Dhaba - Street Cafe - Sigri : Cocktail : Tandoor

Bar of the Year Awards

Opening Soon at Sandymount. T: 01-2320221 | T: 01-2320220

The Dhaba Concept

The Dhaba Concept

Dhaba takes its inspiration from an age old approach to Indian fine dining.

Traditional royalty would graze their way through a succession of grilled delicacies from the Tawa, Sigri and Tandoor, then finish with a single grand dish of a special curry with rice/bread or a Biryani.

Our servers will guide you through this path. You can order from a plethora of small and medium plates which will be brought to your table as soon as they are prepared, in a gentle flow, so that you can share and enjoy them, culminating with one 'grand-finale' dish.

Let us help you through this unique culinary journey of a memorable meal.


Tandoori cooking is one of the highlights of Indian cuisine a cylindrical beehive shaped clay oven which can be best described as a 'cross' between a 'horizontal-plan masonry oven' and a makeshift 'earth oven' is used in baking and barbecuing, not just in India but also , Turkey, Iran, Armenia, Pakistan, Uzbekistan, Central Asia, as well as Burma and Bangladesh.

The heat for a tandoor was traditionally generated by a charcoal or wood, burning at its base, the inside temperature soaring as high as 480 °C (900 °F). The cooking method of a Tandoor can be best described as a combination of radiant-heat, hot-air convection and smoking (by the food juices that drip on to the charcoal), exposing the food to live-fire and smoke. In modern gas Tandoors, the same effect is achieved by arranging fire-proof earthen balls at the base of the burner. Tandoor is used to make breads, kebabs, tandoori meats and vegetables.

The word Tandoori is the adjective meaning "pertaining to the tandoor" and is used to describe a dish cooked in it.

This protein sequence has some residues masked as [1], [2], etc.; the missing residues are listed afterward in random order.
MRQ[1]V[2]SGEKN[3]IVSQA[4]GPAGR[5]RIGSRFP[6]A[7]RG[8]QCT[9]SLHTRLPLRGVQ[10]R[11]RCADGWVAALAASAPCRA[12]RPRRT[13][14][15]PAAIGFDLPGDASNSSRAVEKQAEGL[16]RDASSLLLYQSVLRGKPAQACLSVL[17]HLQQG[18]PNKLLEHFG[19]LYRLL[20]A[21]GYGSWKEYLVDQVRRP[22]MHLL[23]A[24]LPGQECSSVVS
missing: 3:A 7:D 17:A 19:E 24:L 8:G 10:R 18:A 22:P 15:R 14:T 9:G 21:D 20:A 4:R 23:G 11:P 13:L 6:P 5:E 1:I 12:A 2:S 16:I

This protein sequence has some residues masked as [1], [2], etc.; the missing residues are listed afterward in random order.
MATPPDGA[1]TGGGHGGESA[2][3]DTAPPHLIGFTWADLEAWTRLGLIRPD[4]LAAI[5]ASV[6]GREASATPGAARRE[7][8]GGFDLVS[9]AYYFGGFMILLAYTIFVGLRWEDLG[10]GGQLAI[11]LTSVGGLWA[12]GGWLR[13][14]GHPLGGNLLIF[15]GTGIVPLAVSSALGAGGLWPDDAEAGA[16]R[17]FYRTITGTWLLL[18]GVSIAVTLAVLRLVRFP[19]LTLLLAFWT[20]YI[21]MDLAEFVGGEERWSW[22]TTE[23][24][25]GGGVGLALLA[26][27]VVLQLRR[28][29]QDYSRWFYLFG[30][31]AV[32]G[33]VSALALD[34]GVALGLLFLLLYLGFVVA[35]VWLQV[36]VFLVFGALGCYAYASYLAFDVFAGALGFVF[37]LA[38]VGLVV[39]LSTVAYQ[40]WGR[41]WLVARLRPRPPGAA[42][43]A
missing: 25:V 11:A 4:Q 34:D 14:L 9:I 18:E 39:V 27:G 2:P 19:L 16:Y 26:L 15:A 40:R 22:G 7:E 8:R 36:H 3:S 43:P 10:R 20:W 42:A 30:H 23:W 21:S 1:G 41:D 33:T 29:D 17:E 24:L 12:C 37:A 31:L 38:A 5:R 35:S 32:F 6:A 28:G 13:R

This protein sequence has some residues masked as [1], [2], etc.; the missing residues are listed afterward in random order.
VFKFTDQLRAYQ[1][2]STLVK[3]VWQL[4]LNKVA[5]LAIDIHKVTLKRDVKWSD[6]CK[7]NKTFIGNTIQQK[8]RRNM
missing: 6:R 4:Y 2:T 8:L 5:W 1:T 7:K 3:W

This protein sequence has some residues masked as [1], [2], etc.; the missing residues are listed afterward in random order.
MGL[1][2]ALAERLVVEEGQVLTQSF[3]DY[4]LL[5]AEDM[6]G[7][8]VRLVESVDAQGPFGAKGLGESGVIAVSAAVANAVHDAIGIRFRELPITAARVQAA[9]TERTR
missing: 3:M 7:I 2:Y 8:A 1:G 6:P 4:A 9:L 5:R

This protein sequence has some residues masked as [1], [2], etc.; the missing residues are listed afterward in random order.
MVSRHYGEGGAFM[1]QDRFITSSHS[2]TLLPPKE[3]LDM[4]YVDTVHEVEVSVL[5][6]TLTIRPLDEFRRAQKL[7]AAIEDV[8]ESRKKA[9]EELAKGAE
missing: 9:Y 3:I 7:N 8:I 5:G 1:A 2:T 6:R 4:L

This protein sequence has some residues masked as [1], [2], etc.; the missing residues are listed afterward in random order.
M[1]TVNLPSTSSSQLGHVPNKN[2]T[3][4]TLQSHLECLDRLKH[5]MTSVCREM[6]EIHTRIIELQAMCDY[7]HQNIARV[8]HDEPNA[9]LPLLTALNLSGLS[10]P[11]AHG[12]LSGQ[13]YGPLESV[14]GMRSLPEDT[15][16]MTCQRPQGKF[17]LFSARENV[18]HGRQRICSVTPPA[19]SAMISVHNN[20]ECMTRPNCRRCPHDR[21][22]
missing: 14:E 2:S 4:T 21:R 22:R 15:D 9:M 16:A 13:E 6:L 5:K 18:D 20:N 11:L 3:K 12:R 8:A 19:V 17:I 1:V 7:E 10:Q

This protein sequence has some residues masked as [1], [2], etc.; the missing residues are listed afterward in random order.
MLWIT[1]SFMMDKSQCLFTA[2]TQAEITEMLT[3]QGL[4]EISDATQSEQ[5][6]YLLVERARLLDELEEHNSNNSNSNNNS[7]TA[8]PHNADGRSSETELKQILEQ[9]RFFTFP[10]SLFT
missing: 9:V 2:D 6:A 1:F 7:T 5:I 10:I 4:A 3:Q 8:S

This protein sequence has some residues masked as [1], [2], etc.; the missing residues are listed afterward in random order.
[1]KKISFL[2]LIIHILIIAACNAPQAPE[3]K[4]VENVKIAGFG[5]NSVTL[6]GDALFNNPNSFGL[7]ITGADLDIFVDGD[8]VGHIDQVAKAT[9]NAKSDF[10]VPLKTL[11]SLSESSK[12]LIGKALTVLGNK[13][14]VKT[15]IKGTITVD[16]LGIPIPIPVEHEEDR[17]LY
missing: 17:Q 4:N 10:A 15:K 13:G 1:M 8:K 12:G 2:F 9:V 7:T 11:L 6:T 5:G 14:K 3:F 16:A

Is a thick iron griddle. Depending on the usage, it can be flat (dosa, uttapams), slightly concave in the center (Chapaati, takaatak) or like an inverted dome (the last type is also called a 'saj' in Middle East, in India; it is mostly used for making rumaali rotis).

Tawa is used when moderate to high temperatures are needed for cooking through direct contact of an evenly heated metal-plate. The resulting technique can be categorized as broiling, grilling or stir-frying. Popular in street food culture a typical tawa dish needs to be constantly stirred or 'deglazed' to avoid burning.


Is a North Indian apparatus for cooking with the heat and hot smoke of a fire, wood, hot coal. It may also be dubbed as the 'poor-man's stove'. Traditionally built like a hearth of mud, bricks, stones, even old metal buckets (the mobile Sigri- in which holes are drilled and rods passed, then lined with mud to insulate the body), the Sigri-style of cooking is akin to the western barbecuing.

Sigriis also a fantastic makeshift apparatus used during hunting expeditions and by battle troops, as a workable Sigri can be created virtually anywhere. On the other hand our inspirations are from, Sigri in the royal kitchens of the Maharajas used to be made from proper fabricated sheet metal troughs, and sometimes used to be decorative and inlaid/embedded with fine engravings and semi-precious stones.